Friday, January 15, 2016

Production orders and cell towers

R. v. Rogers Communications, 2016 ONSC 70 (Ont. S.C.), per Sproat J.

[65] The police should include in the information to obtain a production 


a) One – a statement or explanation that demonstrates that the officer seeking the production order is aware of the principles of incrementalism and minimal intrusion and has tailored the requested order with that in mind.  – An awareness of the Charter requirements is obviously essential to ensure that production orders are focused and Charter compliant.
b) Two – an explanation as to why all of the named locations or cell towers, and all of the requested dates and time parameters, are relevant to the investigation.– This obviously flows from what is now the s. 487.014(2)(b) Criminal Code requirement that there be reasonable grounds to believe that the documents or data requested will afford evidence respecting the commission of the offence.
c) Three – an explanation as to why all of the types of records sought are relevant.- For example, the Production Orders sought bank and credit card information, and information as to name and location of the party to the telephone call or text communication who was not proximate to the robbery location.  This information was clearly irrelevant to the police investigation.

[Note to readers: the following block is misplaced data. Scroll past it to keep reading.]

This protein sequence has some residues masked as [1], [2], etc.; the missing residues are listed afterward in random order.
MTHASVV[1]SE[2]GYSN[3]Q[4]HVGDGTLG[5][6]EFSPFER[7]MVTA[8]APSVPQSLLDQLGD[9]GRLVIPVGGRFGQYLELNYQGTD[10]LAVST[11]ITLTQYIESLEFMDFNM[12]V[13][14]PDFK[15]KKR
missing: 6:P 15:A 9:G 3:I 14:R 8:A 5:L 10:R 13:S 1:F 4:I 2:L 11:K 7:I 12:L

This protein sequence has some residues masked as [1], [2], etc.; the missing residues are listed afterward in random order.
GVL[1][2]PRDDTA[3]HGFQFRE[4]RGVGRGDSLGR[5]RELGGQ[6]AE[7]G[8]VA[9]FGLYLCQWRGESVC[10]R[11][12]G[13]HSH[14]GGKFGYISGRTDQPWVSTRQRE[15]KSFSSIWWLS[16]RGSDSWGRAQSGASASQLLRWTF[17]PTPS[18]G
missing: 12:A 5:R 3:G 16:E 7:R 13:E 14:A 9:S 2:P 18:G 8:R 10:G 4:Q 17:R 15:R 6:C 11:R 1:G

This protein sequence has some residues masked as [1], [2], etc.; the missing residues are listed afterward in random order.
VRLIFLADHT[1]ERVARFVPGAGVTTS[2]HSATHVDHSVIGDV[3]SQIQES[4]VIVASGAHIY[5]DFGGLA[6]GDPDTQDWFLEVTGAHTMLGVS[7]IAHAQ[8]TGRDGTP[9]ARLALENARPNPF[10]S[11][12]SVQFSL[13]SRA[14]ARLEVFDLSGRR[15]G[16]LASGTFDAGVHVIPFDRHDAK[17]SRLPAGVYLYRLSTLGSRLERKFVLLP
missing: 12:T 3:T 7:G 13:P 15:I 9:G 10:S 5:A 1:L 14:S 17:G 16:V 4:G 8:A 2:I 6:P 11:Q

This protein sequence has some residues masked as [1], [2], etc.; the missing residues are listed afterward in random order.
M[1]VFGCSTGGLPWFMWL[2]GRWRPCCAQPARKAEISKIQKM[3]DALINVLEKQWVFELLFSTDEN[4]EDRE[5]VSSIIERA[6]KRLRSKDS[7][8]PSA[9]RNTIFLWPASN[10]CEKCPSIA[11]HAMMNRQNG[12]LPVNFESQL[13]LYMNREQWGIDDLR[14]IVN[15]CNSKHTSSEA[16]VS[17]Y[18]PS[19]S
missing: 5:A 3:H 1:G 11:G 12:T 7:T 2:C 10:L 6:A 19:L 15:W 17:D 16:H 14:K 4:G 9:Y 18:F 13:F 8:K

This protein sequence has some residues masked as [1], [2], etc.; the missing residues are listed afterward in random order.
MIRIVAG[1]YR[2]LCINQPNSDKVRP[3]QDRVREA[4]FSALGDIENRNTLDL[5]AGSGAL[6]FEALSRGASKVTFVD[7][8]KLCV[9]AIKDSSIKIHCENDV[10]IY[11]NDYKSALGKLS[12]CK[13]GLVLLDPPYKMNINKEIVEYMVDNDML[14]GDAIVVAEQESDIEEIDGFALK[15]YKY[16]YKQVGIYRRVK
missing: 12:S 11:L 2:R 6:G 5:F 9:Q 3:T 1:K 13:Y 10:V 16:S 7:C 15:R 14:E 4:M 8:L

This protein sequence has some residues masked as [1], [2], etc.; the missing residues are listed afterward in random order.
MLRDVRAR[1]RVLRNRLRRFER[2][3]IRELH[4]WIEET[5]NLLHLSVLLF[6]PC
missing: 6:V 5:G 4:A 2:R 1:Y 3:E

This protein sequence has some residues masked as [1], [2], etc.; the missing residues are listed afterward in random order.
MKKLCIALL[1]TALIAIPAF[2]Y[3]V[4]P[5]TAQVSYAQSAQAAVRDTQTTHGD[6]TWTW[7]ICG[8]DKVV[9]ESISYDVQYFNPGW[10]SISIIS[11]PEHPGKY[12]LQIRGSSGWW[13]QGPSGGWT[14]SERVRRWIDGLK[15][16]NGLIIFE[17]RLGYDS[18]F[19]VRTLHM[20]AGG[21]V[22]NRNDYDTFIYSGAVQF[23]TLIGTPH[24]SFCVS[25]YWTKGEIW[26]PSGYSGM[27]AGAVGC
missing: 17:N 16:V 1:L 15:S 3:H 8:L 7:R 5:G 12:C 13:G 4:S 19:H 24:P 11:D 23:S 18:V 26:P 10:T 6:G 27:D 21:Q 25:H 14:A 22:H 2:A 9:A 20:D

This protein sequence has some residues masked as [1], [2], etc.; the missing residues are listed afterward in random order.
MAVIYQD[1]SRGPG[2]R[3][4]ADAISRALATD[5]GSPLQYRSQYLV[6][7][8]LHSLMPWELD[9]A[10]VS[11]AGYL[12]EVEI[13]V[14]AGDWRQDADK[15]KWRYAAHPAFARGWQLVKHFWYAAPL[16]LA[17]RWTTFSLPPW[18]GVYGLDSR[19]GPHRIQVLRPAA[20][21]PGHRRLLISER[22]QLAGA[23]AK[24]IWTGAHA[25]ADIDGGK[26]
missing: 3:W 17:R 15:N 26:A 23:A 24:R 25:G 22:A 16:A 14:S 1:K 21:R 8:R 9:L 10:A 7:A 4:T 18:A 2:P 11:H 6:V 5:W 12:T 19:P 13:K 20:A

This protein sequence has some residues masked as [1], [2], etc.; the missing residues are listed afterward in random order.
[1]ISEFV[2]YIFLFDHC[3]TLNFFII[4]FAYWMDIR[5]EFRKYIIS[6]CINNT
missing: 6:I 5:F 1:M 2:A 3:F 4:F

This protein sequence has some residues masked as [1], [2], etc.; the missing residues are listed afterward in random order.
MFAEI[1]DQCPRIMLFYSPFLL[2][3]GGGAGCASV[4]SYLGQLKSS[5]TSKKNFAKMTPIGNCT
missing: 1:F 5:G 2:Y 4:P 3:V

d) Four – any other details or parameters which might permit the target of the production order to conduct a narrower search and produce fewer records. – For example, if the evidence indicates that a robber made a series of calls lasting less than one minute this detail might permit the target of the order to narrow the search and reduce the number of records to be produced.  If the evidence indicates that the robber only made telephone calls then there may be no grounds to request records of text messages.  (Although the use of voice recognition software may make it difficult to distinguish between a personmaking a telephone call and a person dictating a text message.)
e) Five – a request for a report based on specified data instead of a request for the underlying data itself.  – For example, in this case a report on which telephone numbers utilized towers proximate to multiple robbery locations would contain identifying information concerning only a small number of robbery suspects and not the personal information of more than 40,000 subscribers which the Production Orders sought. This would avoid the concern expressed by Mr. Hutchison that 99.9% of vast amounts of tower dump personal information relates to individuals who are not actually suspects. 
f) Six – If there is a request for the underlying data there should be a justification for that request. – In other words, there should be an explanation why the underlying data is required and why a report based on that data will not suffice.
g) Seven – confirmation that the types and amounts of data that are requested can be meaningfully reviewed. – If the previous guidelines have been followed the production order should be focused which will minimize the possibility of an order to produce unmanageable amounts of data.  This confirmation does, however, provide an additional assurance of Chartercompliance.

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